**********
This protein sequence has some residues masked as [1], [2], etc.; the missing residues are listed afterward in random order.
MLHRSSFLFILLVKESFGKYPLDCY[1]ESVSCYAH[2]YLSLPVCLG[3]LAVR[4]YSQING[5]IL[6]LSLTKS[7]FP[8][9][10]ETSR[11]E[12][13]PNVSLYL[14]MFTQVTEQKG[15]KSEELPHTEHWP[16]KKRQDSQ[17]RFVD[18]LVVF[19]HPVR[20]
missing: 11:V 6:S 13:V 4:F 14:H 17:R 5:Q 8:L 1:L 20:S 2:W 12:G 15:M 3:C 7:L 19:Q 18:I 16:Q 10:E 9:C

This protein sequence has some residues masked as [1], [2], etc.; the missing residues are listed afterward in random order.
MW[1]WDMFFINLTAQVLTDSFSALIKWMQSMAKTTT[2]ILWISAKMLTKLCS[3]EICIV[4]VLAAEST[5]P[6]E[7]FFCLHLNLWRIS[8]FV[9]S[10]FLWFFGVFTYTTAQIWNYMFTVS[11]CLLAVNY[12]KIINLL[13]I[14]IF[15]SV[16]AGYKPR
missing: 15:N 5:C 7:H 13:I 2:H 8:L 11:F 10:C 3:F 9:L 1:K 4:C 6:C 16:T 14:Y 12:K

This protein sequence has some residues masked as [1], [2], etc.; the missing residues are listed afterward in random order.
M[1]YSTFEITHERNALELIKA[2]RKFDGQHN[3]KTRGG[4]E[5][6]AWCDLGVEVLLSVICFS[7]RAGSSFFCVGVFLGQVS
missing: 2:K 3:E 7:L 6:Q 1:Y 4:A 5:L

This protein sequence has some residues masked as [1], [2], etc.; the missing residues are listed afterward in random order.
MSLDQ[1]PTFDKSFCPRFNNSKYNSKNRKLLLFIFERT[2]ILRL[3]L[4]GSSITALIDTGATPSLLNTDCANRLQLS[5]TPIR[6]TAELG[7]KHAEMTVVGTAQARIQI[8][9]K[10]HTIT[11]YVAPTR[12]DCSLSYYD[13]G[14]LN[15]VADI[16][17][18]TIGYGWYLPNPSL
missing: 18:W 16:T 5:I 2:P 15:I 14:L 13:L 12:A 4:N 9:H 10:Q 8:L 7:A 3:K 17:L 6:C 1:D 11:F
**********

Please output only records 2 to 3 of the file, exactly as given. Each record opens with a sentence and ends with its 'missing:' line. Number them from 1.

This protein sequence has some residues masked as [1], [2], etc.; the missing residues are listed afterward in random order.
MW[1]WDMFFINLTAQVLTDSFSALIKWMQSMAKTTT[2]ILWISAKMLTKLCS[3]EICIV[4]VLAAEST[5]P[6]E[7]FFCLHLNLWRIS[8]FV[9]S[10]FLWFFGVFTYTTAQIWNYMFTVS[11]CLLAVNY[12]KIINLL[13]I[14]IF[15]SV[16]AGYKPR
missing: 15:N 5:C 7:H 13:I 2:H 8:L 11:F 10:C 3:F 9:L 1:K 4:C 6:C 16:T 14:Y 12:K

This protein sequence has some residues masked as [1], [2], etc.; the missing residues are listed afterward in random order.
M[1]YSTFEITHERNALELIKA[2]RKFDGQHN[3]KTRGG[4]E[5][6]AWCDLGVEVLLSVICFS[7]RAGSSFFCVGVFLGQVS
missing: 2:K 3:E 7:L 6:Q 1:Y 4:A 5:L